Hemoglobin 12.3 ± 0.85 12.5 ± 0.6 0.56    
Hematocrit 37.4 ± 2.4 36.4 ± 1.8 0.28    
MCHC 32.9 ± 1.1 34.4 ± 0.6 0.003    
Glutamine 280 ± 68 253 ± 40 0.35    
Glutamate 170 ± 26 198 ± 30 0.11    
GLN/GLM ratio 1.73 ± 0.58 1.30 ± 0.21 0.14    
Citrulline 24.1 ± 9.3 32.2 ± 8.7 0.05    
GSH 8.76 ± 1.17 7.57 ± 1.82 0.05 8.34 ± 1.75 7.35 ± 1.84 0.26 
GSSG 2.95 ± 1.27 2.15 ± 0.75 0.17 2.99 ± 0.78 2.49 ± 0.81 0.38 
Glutathione 14.7 ± 3 11.7 ± 3 0.04 20.4 ± 4.1 19.9 ± 3.4 0.21 
pH    7.36 ± 0.03 7.36 ± 0.02 0.36 
pCO2    49 ± 4.7 42 ± 5.3 0.54 
pO2    34.1 ± 11.7 22.4 ± 5.8 0.004 
HCO3    27.3 ± 1.6 29.2 ± 1.9 0.07 
base excess    1.1 ± 1.3 2.8 ± 1.5 0.035 
O2 saturation    56.6 ± 19.9 35.6 ± 13.8 0.007 
Lactate    9.3 ± 7.1 13.9 ± 3.5 0.009 
Results:

Patient and control groups were well age and sex matched with a mean age of 33 years [range 23.1 – 55.6] and 72% female participants. Complete blood counts were nearly identical except for higher MCHC in SCT (Table 1). Reduced and total RBC glutathione were decreased in SCT at rest. Red cell glutamine, glutamate, and glutamine/glutamate ratio were not statistically different. Plasma amino acid profiles were unremarkable except for higher citrulline in SCT. SCT and CTL subjects maintained handgrip for the same duration (105 ± 72 versus 102 ± 27 seconds); there was no correlation with handgrip time and metabolic parameters. Post handgrip blood gas demonstrated markedly lower pO2 and O2 saturation as well as increased lactate and base excess. Lactate was reciprocally related to baseline reduced glutathione concentration (r2 = 0.27, p=0.013). Post handgrip NIRS saturation increased in both groups but there was no difference between them.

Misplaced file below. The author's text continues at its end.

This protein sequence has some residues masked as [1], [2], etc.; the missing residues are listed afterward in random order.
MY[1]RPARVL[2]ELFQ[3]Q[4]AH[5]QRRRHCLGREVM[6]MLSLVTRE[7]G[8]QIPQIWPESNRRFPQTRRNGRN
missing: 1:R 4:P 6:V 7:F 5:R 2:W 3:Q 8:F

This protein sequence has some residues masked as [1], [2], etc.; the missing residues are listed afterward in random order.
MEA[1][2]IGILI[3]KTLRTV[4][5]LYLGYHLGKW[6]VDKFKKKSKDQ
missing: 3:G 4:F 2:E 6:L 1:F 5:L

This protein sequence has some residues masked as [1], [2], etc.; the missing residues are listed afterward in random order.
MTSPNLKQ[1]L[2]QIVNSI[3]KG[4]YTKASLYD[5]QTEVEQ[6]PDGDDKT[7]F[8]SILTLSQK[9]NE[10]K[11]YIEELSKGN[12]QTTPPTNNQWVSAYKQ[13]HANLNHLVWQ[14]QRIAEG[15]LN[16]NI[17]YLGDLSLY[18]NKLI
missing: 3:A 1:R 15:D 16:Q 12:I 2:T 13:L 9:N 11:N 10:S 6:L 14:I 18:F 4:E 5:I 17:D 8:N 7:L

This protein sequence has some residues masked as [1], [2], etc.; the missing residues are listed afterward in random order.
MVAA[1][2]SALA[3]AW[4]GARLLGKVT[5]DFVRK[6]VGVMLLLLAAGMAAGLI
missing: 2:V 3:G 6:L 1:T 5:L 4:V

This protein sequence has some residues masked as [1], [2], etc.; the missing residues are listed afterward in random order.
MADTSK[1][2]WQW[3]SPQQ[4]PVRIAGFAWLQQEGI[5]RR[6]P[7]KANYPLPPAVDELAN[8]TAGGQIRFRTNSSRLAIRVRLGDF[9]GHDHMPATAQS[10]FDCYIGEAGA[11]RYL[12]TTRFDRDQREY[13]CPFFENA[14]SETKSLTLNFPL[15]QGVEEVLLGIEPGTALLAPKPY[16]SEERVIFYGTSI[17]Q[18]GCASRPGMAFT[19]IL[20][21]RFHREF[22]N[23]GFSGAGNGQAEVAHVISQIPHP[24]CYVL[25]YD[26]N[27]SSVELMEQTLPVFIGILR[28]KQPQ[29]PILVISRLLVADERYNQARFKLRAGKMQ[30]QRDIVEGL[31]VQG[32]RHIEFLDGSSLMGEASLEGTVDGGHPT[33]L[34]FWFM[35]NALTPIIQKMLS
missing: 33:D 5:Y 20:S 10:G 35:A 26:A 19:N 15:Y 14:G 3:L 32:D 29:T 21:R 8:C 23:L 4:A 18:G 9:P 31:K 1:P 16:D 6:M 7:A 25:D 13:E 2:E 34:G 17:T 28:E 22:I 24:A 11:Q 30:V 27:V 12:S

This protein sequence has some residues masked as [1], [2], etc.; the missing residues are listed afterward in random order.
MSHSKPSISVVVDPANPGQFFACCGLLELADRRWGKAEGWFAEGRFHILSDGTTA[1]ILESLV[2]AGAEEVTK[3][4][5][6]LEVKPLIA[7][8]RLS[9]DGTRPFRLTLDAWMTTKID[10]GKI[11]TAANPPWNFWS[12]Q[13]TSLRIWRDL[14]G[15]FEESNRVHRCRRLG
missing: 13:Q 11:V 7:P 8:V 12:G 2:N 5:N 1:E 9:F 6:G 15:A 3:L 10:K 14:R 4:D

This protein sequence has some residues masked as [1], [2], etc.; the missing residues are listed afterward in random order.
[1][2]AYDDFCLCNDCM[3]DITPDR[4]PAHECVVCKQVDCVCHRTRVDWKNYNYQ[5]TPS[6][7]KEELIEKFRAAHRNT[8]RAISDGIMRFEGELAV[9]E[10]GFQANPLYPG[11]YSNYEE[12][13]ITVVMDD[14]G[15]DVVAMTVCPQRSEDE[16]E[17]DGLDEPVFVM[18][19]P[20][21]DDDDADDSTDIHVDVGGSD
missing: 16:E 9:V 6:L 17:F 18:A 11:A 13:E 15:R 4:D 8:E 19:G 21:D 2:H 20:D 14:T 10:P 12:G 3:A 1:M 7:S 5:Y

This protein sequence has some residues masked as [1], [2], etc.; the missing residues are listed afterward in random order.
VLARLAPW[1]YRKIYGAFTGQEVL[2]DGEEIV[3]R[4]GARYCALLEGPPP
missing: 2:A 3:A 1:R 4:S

Conclusion:

SCT erythrocytes are oxidatively stressed at baseline, most likely resulting from superoxide generation from hemoglobin S. Impaired redox buffering is associated with delayed lactate clearance following exhaustive handgrip exercise. Venous pO2 and O2 saturation are also markedly lower in SCT patients following handgrip, reflecting either a shift in hemoglobin dissociation curve or superoxide generation from hemoglobin S. However, the absence of significant post handgrip desaturation by NIRS is most consistent with shifted hemoglobin dissociation curve through metabolic mediators such as adenosine. Nonetheless, pO2's as low as 9 torr were observed in this relatively simple study, raising the possibility that dangerous muscular hypoxia could potentially be generated under more extreme conditions. Further work is necessary to determine the mechanisms and clinical important of the persistent post-exercise venous desaturation in SCT.

Disclosures:

Wood:Ferrokin Biosciences: Consultancy; Shire: Consultancy; Apotex: Consultancy, Honoraria; Novartis: Honoraria, Research Funding. Coates:Novartis: Speakers Bureau; Apopharma: Consultancy.

Author notes

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Asterisk with author names denotes non-ASH members.